Mission Impossible II,
The Movie and the Bighorn Sheep
Text and Photos by Damian Fagan
Cue the theme song from Mission Impossible. You know, bump bump bada bump bump...dodoloo...I replay the message on my answering machine, "Damian, your mission, should you choose to accept it, is to monitor desert bighorns during
the filming of Mission Impossible II. This tape will self destruct in five seconds." Well, fortunately my answering machine didn't explode, and maybe that's not exactly how the BLM biologist worded his message...but that was the general gist of the message.
Paramount Pictures would be filming the opening scene of Mission Impossible II at Dead Horse Point State Park, near Moab, Utah. As part of the film permit, Paramount would have an on-site biologist who would monitor the activities of the desert bighorn, titans of the Canyon Country, while helicopter filming occurred. I would be that fortunate biologist.
Why monitor the bighorns? Desert bighorn were widespread in Utah. There images appear on many canyon walls in the form of petroglyphs made by the early inhabitants of the Canyon Country. Many bighorn sheep artifacts – fur, bones and horns – have also been found in prehistoric archaeological sites, testimony to the importance of this species to the ancient cultures that existed here long before Columbus discovered America.
Prior to the 1900s, for a species that thrived in a wild, relatively undisturbed landscape, human settlement in southern Utah had associated impacts that severely affected bighorn populations. The numbers of introduced livestock brought diseases, which the bighorn had no immunity for, and competition for limited food and water resources. Mining brought poaching for camp meat, camps set up near water sources, disturbances from machinery and mining activity, and increased human access, via the mining roads, into the heart of the bighorn's territory. Where once the bighorn roamed, now few sightings occurred.
By 1979, bighorn populations were estimated between 11,000 to 14,500 over six Southwestern states. Turn-of-the-century naturalist Ernest Thompson Seton estimated the North American bighorn population around two million when the Spanish conquistador Coronado first appeared in their habitat in 1540.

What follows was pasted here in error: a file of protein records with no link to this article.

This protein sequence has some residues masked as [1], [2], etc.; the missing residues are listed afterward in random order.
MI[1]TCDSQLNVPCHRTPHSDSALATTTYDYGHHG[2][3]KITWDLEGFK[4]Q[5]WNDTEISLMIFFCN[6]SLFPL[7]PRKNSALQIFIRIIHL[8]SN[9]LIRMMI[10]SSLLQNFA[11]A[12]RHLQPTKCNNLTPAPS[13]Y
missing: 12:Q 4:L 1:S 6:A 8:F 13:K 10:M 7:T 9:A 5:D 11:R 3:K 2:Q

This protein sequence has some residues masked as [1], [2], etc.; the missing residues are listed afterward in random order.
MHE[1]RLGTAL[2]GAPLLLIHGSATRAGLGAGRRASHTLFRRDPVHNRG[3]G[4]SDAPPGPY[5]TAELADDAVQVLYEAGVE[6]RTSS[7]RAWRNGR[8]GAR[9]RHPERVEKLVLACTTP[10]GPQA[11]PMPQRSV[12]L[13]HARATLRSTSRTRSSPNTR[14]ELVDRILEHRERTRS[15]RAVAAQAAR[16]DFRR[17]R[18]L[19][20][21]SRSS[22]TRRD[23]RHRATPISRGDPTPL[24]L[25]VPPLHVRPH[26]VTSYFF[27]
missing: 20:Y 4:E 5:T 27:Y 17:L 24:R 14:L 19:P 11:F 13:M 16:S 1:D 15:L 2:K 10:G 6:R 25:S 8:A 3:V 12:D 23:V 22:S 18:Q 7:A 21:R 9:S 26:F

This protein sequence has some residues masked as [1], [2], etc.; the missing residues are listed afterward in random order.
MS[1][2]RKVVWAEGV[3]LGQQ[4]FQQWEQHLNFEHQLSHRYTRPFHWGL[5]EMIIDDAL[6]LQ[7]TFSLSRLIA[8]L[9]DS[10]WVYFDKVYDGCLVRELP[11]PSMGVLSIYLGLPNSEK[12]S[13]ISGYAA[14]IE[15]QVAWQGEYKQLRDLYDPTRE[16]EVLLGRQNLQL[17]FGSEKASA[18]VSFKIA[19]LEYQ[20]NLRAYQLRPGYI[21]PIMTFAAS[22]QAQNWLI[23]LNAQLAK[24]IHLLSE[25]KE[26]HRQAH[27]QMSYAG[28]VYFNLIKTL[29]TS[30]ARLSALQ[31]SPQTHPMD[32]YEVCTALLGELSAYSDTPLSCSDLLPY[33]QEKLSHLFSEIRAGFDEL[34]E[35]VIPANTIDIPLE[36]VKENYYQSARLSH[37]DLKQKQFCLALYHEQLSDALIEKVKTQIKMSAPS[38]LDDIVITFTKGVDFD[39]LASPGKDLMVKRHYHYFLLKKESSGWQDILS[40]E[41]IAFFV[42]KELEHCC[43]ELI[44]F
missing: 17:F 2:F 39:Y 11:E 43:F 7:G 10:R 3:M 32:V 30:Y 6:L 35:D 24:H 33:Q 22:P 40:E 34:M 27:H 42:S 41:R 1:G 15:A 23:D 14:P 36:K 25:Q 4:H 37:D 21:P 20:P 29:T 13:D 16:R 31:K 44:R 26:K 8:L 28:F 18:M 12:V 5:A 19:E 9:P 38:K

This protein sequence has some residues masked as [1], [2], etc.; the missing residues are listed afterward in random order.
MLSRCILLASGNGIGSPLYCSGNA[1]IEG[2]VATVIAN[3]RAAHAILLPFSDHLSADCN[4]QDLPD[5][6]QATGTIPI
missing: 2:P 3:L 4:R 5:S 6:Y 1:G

Today, population estimates are over 20,000 sheep. Transplant programs, like one in the mid-1980s, transferred twenty-five bighorn from Canyonlands National Park to nearby Arches National Park, and have helped return the bighorn into its former range. Current estimates place that herd between 80 to 100 individuals. [DUSA Update Note: NPS says, "Sheep relocated to the San Rafael Swell west of Arches have created two herds totaling more than 600 animals." Read more here... ] Management of livestock populations, studies of impacts by recreationalists and resource extraction entities and some seasonal closures of traditional bighorn rutting and birthing areas have also aided the bighorn's return. Though some poulations are expanding, others are still in decline.
As part of the pre-monitoring program for the film, I scouted the area below Dead Horse Point for bighorns. Due to the start of the breeding season or rut, desert bighorns congregate into small bands of ewes, lambs and very young rams. These bands are joined by older rams who have spent most of the previous year alone or with one or two other rams, roaming a larger territory than the female's territory.
These rams engage in bouts of dominance, from head movements to kicking to full-on head butting. Using body language, the males establish their hierarchy in the herd, although brief fractures in this hierarchy occur daily. The ewes do not all enter their estrous cycle at the same time, so one ram may mate with several females.
In the classic clash of bighorns, when two mature rams raise their bodies, charge each other and then lower their heads in a sledge-hammer like smash to their opponent. Accepting the blow in the area between their horns, a massive area of tissue, absorbs much of the impact and protects the head, neck and cervical portions of the spine.
The younger or less superior ram will move off or give visual clues that it is "throwing in the towel."
Unfortunately, I don't get to see any spectacular head-butting while I'm watching helicopters and bighorns. In fact, I see only a few solitary rams that have not joined the local group of ewes and their lambs, whose territory spreads out below the massive ramparts of Dead Horse Point.
The week ends too quickly. The film crew packs their bags for other locations and the bighorn continue about their business. Though I've only counted ten sheep, I've been able to identify some individuals and family groups that seem to pay the filming project little mind. As I pack away my spotting scope and tripod, I feel fortunate for the opportunity to watch the bighorn and to "tend" over them like a protective shepherd. Mission accomplished.
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